The adoption of collaboration tools within many enterprises has created a revolution that’s driving a new age of customer service. This revolution is shifting to an evolution as businesses seek to extract added value from services such as Microsoft Lync and now Skype for Business. These changes are impacting how businesses approach unified communications as they embrace omnichannel customer interaction. Jeremy Payne, Enghouse Interactive discusses.
We’re on the cusp of a major brand shift in Microsoft’s roadmap of collaboration tools for the enterprise. Depending on who you ask, the shift in name is about brand recognition and market position, and is indicative of a significant shift in focus and strategy, or both.
Collaboration tools centred on video interaction offer the potential for companies to provide a much more personalised service. For businesses that are taking the steps to support customers using Skype through their contact centre, it also makes sense to have that capability in-house. This is increasingly extending as far as providing customer experts who can show a caller how to solve their problem by demonstrating the solution visually and in some cases sharing desktops and screens.
In today’s evolving digital environment where customer touch points increasingly need to be delivered across a unified, omnichannel platform, allowing your help desk, customer service team, sales department, HR department or collections group all to be available for customer interaction. It’s no longer just about answering calls, or even emails. Your customer increasingly expects to be able to seek help via instant messaging or text from any device, and demand their enquiry to be handled effectively and seamlessly often by someone who doesn’t traditionally think of themselves as doing customer service.
The use of tools like Skype can also significantly reduce the cost of interaction for customers, especially when compared with calls from mobile devices. The ability to interact free of charge with Skype can significantly lessen the frustration users experience when kept waiting. By companies accepting Skype interaction, this can increase the chance of the engagement progressing smoothly.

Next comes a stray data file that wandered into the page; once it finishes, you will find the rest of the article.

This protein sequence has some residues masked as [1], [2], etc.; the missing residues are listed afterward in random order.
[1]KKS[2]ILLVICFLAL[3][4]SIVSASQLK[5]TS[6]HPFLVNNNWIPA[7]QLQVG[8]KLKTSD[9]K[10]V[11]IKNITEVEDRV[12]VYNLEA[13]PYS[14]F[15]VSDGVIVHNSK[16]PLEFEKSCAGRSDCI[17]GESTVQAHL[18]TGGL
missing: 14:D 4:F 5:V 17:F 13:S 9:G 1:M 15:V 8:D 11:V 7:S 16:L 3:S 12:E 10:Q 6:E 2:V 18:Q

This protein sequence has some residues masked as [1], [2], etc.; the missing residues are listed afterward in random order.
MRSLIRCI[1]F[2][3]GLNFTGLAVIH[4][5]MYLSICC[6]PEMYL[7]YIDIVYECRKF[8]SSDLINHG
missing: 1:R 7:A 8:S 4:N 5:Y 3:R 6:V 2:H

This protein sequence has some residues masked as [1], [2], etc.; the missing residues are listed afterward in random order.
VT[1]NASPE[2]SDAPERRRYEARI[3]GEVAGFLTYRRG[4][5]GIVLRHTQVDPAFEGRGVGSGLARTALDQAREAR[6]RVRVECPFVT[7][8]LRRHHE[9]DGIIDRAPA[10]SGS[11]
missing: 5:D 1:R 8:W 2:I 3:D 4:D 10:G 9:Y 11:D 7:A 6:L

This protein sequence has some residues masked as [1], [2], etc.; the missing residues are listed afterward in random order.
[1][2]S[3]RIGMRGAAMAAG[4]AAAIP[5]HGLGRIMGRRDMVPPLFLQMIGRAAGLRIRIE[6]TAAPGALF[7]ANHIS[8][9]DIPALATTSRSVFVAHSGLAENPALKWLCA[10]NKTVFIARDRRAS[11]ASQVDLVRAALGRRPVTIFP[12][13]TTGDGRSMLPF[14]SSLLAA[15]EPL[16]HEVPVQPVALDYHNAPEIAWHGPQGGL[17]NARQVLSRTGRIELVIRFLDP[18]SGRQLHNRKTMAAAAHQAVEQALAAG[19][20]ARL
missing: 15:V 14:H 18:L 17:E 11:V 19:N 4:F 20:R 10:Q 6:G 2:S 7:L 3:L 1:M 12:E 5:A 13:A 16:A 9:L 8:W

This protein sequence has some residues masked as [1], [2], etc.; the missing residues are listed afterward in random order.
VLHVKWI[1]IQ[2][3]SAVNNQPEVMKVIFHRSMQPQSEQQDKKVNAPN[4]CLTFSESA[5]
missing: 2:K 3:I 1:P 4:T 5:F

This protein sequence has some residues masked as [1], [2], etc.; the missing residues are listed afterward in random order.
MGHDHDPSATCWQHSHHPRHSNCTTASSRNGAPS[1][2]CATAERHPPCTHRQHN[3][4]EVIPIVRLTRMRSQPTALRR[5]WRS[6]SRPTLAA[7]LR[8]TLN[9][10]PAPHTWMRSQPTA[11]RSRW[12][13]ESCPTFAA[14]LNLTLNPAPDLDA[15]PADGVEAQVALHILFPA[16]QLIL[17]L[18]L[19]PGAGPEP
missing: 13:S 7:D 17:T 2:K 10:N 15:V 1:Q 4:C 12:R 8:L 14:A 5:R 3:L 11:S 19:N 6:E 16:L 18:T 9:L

Skype for Business is at the heart of the omnichannel revolution. But how important is the brand shift from Lync to Skype to contact centres? Let’s explore two possible answers to this question.
The change means nothing
A rose by any other name … Simply changing the name does not necessarily change its nature. Lync was Microsoft’s unified communications platform for business, and Skype for Business is Microsoft’s unified communications platform for business. Lync was already federated to Skype for contacts, presence and IM, with plans to expand that federation to video, etc. Skype for Business does indeed continue that federation story.
In a well-integrated Skype for Business contact centre, a customer on Skype anywhere in the world can initiate an IM, call, or video session to a queue, rather than to an individual, and have their request routed to the best agent to solve the problem. With the connection established, forms of communication can be combined to exchange information efficiently and maximise the customer experience. Few contact centre apps do this seamlessly today, as it does have to be very well-integrated, using Microsoft-endorsed APIs and configurations.
The change means everything
First, there’s the impact on brand recognition. The Skype name is universally known and well-respected, arguably the world’s greatest success story in Voice-over-IP. As long as the “Shouldn’t Skype be free?” objection is handled cleanly, the shift should leverage tremendous brand equity. And as long as the “Should I trust Skype for my mission-critical contact centre?” objection is handled by leveraging its Lync pedigree, the shift should be welcomed.
More than that, the change represents an evolutionary step forward, signalling a real focus on web-centric communications. It’s very well-aligned with Office 365, with a clear path to increased cloud capabilities, including PSTN-to-cloud connectivity and voice/video for business in a cloud-offered framework.
But, as businesses are finding out, it’s not really a choice of cloud vs. premise, it’s a choice of how much cloud.
Not surprisingly, most businesses continue to choose a hybrid approach, combining some use of cloud with some use of on-premise, and integrating systems and data to maximise value and reliability. With Skype for Business, Microsoft is very strongly endorsing this approach. As Serafin says, “We are enabling cloud plus on-premises hybrid options so that you can rely on our cloud when you need it without having to give up what you want to manage on-premises.”
The brand shift is an indicator of this philosophy. Skype may be about web-enablement, but Skype for Business is all about appropriate options for the enterprise. For the contact centre, choosing the best-performing, most data-enabled, highest-reliability architecture is critical to success.